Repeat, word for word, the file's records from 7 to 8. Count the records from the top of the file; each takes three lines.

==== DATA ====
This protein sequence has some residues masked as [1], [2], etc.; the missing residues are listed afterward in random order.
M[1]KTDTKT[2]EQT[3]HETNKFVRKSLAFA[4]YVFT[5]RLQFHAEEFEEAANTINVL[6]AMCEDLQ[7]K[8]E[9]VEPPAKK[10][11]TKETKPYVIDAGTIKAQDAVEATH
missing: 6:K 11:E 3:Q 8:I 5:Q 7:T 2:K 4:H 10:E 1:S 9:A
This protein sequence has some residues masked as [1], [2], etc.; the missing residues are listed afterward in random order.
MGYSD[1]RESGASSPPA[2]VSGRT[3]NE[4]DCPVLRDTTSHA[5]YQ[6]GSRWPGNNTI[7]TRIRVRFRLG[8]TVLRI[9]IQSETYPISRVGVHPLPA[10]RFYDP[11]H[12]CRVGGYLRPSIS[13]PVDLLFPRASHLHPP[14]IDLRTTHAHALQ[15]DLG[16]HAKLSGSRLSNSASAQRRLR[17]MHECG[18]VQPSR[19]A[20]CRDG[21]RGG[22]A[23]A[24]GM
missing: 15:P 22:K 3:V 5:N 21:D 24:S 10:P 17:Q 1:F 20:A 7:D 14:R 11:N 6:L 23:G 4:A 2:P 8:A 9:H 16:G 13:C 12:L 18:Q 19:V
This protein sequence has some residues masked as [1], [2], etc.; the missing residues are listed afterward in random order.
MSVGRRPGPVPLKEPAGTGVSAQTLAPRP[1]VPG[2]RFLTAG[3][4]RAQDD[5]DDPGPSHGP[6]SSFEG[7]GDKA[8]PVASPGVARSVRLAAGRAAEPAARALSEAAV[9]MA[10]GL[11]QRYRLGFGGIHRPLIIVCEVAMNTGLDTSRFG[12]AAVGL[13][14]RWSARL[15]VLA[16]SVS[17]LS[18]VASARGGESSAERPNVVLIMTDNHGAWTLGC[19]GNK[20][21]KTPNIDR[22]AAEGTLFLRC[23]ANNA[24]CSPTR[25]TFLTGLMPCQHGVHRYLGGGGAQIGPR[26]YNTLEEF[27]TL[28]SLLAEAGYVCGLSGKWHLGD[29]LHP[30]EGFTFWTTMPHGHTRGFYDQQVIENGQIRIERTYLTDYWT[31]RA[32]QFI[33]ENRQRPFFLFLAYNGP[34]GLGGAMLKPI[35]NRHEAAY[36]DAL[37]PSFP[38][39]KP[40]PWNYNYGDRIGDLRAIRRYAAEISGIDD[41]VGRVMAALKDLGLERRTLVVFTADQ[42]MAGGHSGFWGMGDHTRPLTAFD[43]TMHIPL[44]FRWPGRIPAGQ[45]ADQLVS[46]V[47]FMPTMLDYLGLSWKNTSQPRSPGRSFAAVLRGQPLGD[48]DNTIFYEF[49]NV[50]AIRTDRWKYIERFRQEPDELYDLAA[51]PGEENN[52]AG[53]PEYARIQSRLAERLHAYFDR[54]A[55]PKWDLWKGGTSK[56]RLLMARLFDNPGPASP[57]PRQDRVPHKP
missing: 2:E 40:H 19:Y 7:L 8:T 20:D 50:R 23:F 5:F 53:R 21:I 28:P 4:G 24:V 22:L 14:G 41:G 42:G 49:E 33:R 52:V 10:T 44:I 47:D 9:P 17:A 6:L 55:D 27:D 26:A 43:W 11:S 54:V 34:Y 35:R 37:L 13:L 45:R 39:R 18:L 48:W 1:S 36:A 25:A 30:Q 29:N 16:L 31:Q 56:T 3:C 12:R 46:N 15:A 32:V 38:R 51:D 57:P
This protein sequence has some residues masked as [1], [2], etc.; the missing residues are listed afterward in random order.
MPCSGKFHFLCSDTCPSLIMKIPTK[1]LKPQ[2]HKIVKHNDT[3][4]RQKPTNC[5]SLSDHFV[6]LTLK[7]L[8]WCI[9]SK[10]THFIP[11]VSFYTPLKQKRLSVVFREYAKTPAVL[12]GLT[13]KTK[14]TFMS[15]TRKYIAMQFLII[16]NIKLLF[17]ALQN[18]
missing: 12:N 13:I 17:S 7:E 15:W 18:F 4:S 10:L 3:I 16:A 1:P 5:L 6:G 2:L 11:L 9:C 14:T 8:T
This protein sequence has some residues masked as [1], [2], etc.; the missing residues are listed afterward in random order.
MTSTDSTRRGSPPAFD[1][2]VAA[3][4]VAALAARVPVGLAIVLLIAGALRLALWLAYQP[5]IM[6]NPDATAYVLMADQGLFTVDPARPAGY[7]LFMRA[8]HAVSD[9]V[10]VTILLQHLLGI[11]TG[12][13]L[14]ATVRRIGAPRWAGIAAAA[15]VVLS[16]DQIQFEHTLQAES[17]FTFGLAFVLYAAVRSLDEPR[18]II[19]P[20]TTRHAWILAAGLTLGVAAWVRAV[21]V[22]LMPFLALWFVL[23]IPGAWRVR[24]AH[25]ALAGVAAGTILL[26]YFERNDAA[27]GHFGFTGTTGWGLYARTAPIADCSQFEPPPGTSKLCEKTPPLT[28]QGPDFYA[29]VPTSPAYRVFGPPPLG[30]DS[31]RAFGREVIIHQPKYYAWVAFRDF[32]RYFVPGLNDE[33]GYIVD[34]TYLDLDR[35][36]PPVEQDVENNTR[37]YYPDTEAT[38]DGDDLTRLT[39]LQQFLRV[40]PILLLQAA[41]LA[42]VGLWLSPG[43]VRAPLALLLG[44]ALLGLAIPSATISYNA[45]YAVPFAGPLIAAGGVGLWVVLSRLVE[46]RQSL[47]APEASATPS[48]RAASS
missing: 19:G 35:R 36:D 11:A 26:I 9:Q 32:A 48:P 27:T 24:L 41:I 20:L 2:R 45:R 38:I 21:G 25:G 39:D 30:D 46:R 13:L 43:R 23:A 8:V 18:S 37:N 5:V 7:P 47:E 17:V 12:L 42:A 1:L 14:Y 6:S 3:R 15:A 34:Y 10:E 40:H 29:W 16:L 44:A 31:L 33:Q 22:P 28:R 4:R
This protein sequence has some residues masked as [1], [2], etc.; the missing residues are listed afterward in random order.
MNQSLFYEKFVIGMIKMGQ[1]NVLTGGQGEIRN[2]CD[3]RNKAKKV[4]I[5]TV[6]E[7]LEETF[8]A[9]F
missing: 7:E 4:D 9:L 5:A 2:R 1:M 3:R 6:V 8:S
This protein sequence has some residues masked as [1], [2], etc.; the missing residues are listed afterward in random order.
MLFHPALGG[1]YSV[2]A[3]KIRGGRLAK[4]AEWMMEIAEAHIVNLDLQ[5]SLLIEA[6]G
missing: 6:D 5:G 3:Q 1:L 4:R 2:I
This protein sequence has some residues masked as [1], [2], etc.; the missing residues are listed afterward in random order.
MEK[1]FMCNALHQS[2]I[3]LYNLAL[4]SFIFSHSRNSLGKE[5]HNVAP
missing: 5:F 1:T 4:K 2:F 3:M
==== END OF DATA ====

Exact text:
This protein sequence has some residues masked as [1], [2], etc.; the missing residues are listed afterward in random order.
MLFHPALGG[1]YSV[2]A[3]KIRGGRLAK[4]AEWMMEIAEAHIVNLDLQ[5]SLLIEA[6]G
missing: 6:D 5:G 3:Q 1:L 4:R 2:I
This protein sequence has some residues masked as [1], [2], etc.; the missing residues are listed afterward in random order.
MEK[1]FMCNALHQS[2]I[3]LYNLAL[4]SFIFSHSRNSLGKE[5]HNVAP
missing: 5:F 1:T 4:K 2:F 3:M